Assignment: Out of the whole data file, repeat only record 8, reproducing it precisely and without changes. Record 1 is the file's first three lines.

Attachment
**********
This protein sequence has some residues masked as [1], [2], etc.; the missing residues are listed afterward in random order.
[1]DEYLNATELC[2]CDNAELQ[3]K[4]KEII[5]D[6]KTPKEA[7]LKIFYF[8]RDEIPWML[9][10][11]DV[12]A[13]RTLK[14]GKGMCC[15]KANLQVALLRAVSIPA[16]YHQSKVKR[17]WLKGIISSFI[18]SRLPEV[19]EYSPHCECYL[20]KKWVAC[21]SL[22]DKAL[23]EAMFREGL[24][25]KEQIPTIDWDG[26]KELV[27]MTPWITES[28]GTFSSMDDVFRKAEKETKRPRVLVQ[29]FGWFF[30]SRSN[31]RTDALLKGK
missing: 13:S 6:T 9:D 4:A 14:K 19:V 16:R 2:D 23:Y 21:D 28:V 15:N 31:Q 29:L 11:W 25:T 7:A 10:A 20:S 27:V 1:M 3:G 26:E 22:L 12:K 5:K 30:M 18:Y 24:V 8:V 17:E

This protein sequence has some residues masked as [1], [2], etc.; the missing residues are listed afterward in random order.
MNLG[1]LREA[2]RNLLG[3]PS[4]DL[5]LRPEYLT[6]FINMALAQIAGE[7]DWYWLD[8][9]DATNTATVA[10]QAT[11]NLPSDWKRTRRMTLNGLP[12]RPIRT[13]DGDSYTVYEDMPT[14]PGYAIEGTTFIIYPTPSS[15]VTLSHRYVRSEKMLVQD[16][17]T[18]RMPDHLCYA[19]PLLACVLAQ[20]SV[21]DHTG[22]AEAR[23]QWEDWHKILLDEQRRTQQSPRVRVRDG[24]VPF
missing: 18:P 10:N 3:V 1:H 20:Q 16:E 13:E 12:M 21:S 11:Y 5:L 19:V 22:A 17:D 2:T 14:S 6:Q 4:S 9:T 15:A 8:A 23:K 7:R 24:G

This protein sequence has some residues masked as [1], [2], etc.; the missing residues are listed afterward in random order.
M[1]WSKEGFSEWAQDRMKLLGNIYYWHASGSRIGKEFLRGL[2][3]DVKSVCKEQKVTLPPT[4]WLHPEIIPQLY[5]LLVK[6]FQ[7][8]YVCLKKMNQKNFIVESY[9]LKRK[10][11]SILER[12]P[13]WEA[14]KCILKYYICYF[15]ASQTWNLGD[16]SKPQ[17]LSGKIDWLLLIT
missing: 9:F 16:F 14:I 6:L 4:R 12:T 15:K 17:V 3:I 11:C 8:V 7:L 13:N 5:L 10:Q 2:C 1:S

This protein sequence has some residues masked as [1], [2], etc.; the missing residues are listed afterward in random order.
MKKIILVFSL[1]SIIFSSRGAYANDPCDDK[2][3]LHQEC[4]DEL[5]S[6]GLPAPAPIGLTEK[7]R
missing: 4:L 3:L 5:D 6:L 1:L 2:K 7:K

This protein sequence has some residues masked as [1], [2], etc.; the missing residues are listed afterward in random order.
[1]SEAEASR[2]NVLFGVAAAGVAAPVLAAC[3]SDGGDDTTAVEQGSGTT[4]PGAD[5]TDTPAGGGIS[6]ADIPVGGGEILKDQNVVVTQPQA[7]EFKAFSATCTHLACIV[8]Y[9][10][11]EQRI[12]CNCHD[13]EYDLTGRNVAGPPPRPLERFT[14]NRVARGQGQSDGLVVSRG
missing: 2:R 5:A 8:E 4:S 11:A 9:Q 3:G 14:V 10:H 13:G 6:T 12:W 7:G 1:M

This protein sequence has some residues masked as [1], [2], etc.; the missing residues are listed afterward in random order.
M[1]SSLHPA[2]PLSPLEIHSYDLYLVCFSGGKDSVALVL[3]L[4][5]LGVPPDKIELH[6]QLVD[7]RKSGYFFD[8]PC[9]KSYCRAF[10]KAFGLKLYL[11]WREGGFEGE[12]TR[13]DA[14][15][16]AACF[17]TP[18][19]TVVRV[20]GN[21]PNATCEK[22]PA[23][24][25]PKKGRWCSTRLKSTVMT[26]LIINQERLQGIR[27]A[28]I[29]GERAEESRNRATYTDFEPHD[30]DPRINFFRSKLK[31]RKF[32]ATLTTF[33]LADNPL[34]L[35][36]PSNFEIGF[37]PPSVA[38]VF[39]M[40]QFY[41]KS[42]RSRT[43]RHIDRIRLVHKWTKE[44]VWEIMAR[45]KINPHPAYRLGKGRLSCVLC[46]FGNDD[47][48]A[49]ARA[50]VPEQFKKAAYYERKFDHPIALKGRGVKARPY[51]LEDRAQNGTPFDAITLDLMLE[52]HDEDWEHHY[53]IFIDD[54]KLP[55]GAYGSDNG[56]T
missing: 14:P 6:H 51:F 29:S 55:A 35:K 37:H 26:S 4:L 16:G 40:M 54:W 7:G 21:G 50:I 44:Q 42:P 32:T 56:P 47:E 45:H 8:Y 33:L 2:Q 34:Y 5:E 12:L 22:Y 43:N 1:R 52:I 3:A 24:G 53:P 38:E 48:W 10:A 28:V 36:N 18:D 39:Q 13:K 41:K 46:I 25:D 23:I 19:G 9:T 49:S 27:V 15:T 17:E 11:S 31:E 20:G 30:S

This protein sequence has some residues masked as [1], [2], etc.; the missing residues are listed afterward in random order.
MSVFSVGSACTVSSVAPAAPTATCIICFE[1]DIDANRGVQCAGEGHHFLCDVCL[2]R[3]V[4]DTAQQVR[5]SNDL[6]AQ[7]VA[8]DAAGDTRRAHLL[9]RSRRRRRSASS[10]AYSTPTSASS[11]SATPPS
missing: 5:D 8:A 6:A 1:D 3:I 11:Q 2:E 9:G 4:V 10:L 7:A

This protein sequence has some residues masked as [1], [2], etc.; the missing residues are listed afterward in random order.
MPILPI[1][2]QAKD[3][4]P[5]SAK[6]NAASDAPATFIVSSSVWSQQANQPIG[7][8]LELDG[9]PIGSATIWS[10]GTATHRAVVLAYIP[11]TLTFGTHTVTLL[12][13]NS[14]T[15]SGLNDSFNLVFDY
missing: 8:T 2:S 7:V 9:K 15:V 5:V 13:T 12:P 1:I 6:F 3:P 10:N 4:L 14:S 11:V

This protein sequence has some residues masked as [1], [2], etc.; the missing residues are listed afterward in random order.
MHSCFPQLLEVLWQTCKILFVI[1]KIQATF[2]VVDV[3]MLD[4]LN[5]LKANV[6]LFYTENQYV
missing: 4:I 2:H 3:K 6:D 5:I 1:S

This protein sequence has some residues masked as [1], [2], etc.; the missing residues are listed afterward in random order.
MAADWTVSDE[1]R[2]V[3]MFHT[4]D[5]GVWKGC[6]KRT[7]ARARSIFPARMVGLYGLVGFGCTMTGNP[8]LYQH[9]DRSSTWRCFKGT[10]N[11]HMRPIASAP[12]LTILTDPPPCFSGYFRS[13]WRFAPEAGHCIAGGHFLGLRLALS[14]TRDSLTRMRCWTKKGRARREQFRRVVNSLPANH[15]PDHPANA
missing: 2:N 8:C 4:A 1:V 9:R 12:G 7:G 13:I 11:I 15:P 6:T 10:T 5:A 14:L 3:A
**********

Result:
This protein sequence has some residues masked as [1], [2], etc.; the missing residues are listed afterward in random order.
MPILPI[1][2]QAKD[3][4]P[5]SAK[6]NAASDAPATFIVSSSVWSQQANQPIG[7][8]LELDG[9]PIGSATIWS[10]GTATHRAVVLAYIP[11]TLTFGTHTVTLL[12][13]NS[14]T[15]SGLNDSFNLVFDY
missing: 8:T 2:S 7:V 9:K 15:V 5:V 13:T 12:P 1:I 6:F 3:P 10:N 4:L 14:S 11:V